Compare this to Duke Cunningham, perhaps the most brazen and audacious bribetaker in recent decades. Duke to cash payments from multiple federal contractors in exchange for securing defense contracts. Duke got eight years and four months in prison. Duke pleaded out, which probably took some time off his sentence. But nothing Siegelman was convicted of seems even remotely in Duke's league and yet they want to give him a sentence almost four times as long?

What am I missing?
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demobabe Donating Member (1000+ posts) Send PM | Profile | Ignore Tue Jun-05-07 04:26 AM
Response to Reply #22
23. You're missing the nature of Alabama courts
They're all Republican. It's a lock down there. Whatever a Republican judge in a lower court rules, it will be upheld by both the Appellate and Supreme Court. I've witnessed first hand the Court of Appeals write decisions that are written around the outcome they wish, with flimsy arguments to "support" their ruling - decisions that would never hold up if seriously challenged. Then the Alabama Supreme Court declines to hear an appeal, and it's all over.

It's vicious down there. You'd think the justice system there was run by a pack of fourth-graders. I mean, literally!

Just watch: they'll do whatever they want to do with absolutely no recourse unless perhaps we get a bunch of press somehow surrounding this. They want his hide, and they'll get it.
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L. Coyote Donating Member (1000+ posts) Send PM | Profile | Ignore Fri Jun-01-07 10:18 PM
Response to Original message
8. The case was tried as Siegelman sought the Democratic nomination for governor
Former Alabama governor, ex-CEO convicted - Siegelman, Scrushy
AP on Yahoo ^ | 6/29/06 | Bob Johnson - ap
Posted on 06/29/2006 1:26:35 PM PDT by NormsRevenge

MONTGOMERY, Ala. - Former Gov. Don Siegelman and former Health South CEO Richard Scrushy were convicted ... accused of trading government favors for campaign donations when he was governor from 1999 to 2003 and lieutenant governor from 1995 to 1999.

Scrushy was accused of arranging $500,000 in donations to Siegelman's campaign for a state lottery....

The case was tried as Siegelman sought the Democratic nomination for governor, and the trial put him in court during the final weeks of the campaign. He lost to Lt. Gov. Lucy Baxley in the June 6 Democratic primary and blamed the charges for his defeat.....

.... defense attorneys said the case was based on the testimony of former Siegelman aide Nick Bailey, lobbyist Lanny Young and toll bridge developer Jim Allen, who they called "scam artists and liars."
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L. Coyote Donating Member (1000+ posts) Send PM | Profile | Ignore Sat Jun-02-07 01:48 AM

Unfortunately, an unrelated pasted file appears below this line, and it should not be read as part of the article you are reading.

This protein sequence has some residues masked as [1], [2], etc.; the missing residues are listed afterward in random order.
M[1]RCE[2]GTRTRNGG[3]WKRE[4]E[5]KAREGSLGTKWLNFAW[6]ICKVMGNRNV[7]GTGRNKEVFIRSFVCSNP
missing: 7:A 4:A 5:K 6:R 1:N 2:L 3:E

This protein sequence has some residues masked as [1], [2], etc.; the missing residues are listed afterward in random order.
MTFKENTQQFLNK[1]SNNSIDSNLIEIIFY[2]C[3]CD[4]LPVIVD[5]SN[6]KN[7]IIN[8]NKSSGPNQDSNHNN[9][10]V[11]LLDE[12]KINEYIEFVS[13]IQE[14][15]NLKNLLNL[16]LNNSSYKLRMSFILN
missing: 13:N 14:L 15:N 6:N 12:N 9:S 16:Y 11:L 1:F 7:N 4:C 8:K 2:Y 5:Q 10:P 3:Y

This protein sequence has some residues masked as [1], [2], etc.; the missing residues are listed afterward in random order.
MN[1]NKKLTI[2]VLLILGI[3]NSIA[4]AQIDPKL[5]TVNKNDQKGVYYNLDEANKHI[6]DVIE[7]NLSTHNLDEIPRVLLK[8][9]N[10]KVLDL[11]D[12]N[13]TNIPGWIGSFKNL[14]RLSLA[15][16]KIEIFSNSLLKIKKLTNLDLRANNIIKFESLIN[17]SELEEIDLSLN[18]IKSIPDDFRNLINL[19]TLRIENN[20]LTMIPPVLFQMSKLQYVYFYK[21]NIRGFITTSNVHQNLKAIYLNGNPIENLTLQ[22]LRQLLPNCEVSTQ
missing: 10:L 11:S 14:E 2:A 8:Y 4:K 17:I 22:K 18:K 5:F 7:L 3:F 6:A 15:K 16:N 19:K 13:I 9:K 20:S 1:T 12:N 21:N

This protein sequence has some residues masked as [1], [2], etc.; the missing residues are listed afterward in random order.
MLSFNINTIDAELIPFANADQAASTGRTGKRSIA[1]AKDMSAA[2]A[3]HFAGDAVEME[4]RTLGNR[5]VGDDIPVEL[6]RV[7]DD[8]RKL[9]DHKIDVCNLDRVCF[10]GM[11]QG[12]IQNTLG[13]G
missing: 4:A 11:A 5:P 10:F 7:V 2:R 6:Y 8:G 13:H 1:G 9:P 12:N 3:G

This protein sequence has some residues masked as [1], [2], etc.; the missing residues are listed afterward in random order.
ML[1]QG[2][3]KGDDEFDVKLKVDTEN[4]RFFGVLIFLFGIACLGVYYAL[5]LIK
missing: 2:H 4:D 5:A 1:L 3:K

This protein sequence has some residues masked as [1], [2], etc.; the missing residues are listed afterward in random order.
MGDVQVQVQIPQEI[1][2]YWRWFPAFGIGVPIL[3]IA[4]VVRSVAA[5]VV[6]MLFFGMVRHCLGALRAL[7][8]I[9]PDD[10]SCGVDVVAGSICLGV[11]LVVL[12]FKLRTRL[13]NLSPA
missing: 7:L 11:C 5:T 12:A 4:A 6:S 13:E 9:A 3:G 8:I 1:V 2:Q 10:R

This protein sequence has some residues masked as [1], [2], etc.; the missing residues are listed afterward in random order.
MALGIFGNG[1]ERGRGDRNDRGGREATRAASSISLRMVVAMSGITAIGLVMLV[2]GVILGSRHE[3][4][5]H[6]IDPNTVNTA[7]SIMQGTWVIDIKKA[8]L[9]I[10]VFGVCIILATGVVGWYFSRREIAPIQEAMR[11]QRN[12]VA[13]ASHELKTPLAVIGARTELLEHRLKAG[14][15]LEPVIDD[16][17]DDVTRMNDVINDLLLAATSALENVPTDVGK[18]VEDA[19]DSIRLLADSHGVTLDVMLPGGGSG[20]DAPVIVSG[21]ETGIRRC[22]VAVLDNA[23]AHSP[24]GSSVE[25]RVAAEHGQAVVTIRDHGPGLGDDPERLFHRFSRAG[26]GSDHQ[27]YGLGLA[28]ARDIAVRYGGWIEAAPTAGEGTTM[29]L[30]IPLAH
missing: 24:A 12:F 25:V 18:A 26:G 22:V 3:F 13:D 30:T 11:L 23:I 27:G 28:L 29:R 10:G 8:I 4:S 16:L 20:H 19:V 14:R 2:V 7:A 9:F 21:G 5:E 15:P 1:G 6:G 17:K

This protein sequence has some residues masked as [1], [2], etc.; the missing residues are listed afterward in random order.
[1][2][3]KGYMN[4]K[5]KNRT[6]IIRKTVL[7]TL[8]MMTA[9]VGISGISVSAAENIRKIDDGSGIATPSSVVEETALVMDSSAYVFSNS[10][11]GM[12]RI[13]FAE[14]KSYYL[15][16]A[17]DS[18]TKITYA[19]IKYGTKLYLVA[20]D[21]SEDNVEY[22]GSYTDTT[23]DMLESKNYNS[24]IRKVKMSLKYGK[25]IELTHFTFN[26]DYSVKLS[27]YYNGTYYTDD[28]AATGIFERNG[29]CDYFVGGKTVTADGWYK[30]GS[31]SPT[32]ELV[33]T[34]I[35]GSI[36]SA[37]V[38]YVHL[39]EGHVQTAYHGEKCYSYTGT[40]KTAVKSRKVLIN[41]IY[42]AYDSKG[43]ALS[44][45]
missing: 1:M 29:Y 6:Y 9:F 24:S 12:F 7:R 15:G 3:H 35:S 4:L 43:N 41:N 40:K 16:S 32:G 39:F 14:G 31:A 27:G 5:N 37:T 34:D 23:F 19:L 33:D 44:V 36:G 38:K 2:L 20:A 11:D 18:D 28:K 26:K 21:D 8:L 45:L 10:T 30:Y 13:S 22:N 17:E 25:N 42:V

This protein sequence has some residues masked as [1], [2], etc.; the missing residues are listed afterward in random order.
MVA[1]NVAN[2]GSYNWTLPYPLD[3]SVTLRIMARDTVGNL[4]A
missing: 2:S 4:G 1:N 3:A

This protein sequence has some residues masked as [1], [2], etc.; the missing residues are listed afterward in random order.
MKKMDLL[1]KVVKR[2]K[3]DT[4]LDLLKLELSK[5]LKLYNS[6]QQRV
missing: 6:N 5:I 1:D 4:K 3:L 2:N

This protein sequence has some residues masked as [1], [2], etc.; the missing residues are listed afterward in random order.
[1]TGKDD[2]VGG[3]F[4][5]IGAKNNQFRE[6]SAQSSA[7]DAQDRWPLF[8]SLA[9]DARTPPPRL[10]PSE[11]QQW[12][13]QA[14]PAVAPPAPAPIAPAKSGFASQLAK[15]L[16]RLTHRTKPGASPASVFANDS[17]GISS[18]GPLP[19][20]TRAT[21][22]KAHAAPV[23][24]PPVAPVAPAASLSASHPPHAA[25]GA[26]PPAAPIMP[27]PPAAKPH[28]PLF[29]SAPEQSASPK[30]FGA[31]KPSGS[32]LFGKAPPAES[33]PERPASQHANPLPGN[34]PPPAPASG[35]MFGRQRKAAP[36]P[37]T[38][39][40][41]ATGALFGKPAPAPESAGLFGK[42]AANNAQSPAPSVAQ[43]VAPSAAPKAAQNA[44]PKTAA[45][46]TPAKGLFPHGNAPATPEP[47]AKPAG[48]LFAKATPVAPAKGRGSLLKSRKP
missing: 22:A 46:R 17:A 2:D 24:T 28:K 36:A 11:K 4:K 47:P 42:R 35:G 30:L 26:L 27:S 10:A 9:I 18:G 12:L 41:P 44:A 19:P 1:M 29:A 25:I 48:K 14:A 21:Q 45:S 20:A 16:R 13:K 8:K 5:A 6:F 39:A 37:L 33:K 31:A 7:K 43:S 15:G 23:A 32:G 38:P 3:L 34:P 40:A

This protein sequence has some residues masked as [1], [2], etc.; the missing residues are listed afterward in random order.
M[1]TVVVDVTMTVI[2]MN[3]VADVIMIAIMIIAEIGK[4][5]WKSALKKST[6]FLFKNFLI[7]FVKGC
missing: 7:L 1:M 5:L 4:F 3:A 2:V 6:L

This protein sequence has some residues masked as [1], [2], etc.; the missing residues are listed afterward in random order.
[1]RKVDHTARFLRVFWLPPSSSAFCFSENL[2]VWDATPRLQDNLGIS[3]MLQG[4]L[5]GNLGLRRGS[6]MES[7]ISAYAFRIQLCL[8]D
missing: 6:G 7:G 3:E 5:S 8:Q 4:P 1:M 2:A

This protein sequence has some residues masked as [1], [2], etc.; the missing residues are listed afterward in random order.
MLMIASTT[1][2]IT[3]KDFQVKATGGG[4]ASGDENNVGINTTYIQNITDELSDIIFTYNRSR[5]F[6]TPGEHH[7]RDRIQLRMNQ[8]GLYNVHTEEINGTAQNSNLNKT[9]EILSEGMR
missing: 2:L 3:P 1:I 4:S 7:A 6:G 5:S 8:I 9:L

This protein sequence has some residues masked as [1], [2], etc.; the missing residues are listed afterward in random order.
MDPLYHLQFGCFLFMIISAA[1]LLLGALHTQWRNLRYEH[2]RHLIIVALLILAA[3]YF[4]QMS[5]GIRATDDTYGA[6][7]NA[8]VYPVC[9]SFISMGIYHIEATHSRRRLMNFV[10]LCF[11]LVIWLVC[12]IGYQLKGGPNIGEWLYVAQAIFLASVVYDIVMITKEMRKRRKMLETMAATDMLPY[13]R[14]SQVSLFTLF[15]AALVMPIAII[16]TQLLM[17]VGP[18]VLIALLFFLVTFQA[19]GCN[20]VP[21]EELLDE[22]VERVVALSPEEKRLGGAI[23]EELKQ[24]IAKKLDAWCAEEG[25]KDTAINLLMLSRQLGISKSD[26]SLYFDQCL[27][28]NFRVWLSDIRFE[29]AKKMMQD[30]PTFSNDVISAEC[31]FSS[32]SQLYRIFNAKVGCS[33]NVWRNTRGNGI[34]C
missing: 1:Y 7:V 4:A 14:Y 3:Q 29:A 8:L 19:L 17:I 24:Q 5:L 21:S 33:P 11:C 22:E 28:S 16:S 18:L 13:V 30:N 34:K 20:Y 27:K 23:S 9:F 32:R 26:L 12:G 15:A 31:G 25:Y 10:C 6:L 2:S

Response to Original message
9. kick Rove and Abramoff
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symbolman Donating Member (1000+ posts) Send PM | Profile | Ignore Sat Jun-02-07 05:07 AM
Response to Original message
10. My wife interviewed
Siegelman a few years back, when we were working on a film about Fraudulent elections down there in Alabama, and they STOLE that election, it was a bellweather for the rest of the system, and we've got it all on film.

Riley and pals LOCKED down the courthouse (and I've been in there many times), kicked out ALL the Poll workers, media, etc, and then MOVED thousands of votes electronically from Siegelman's column to HIS. Tried to blame it on a lightning strike in one area, only problem is that there weren't 6500 PEOPLE living in that area, and NO OTHER NUMBERS MOVED.

It was and is the MOST OBVIOUS Voting Fraud ever seen, and it's a FACT. Siegelman went to bed as the winner, and woke up as the loser of the election. When he demanded a recount the corrupt fucks down there threw a Catch 22 at him. In order to Prove Fraud he needed to open the Box, but they wouldn't let him Open the Box, unless he could Prove there was FRAUD.

Cute, eh?

Baldwin county is in my opinion THE MOST CORRUPT Legal system in the united states, and I know first hand. Spent a little Time in their county jail, which has been compared to a South African Prison BY CONGRESS. Oddly enough, while my wife was interviewing Siegelman, I was in the SLAMMER, WHILE doing a FILM about Electronic Voting Fraud.

Small world, ain't it?

ROVE'S fingerprints are ALL OVER THIS. I'm willing to give that fat fuck the cell I was in, let HIM lay on a concrete floor for weeks, while insane people shriek, and the guy next door makes little animals out of his own shit and bites the heads off them. (On a lighter note, there's really nothing funnier than seeing a naked man with a turd in his hand scare the SHIT out of six heavily armed Alabama cops :) )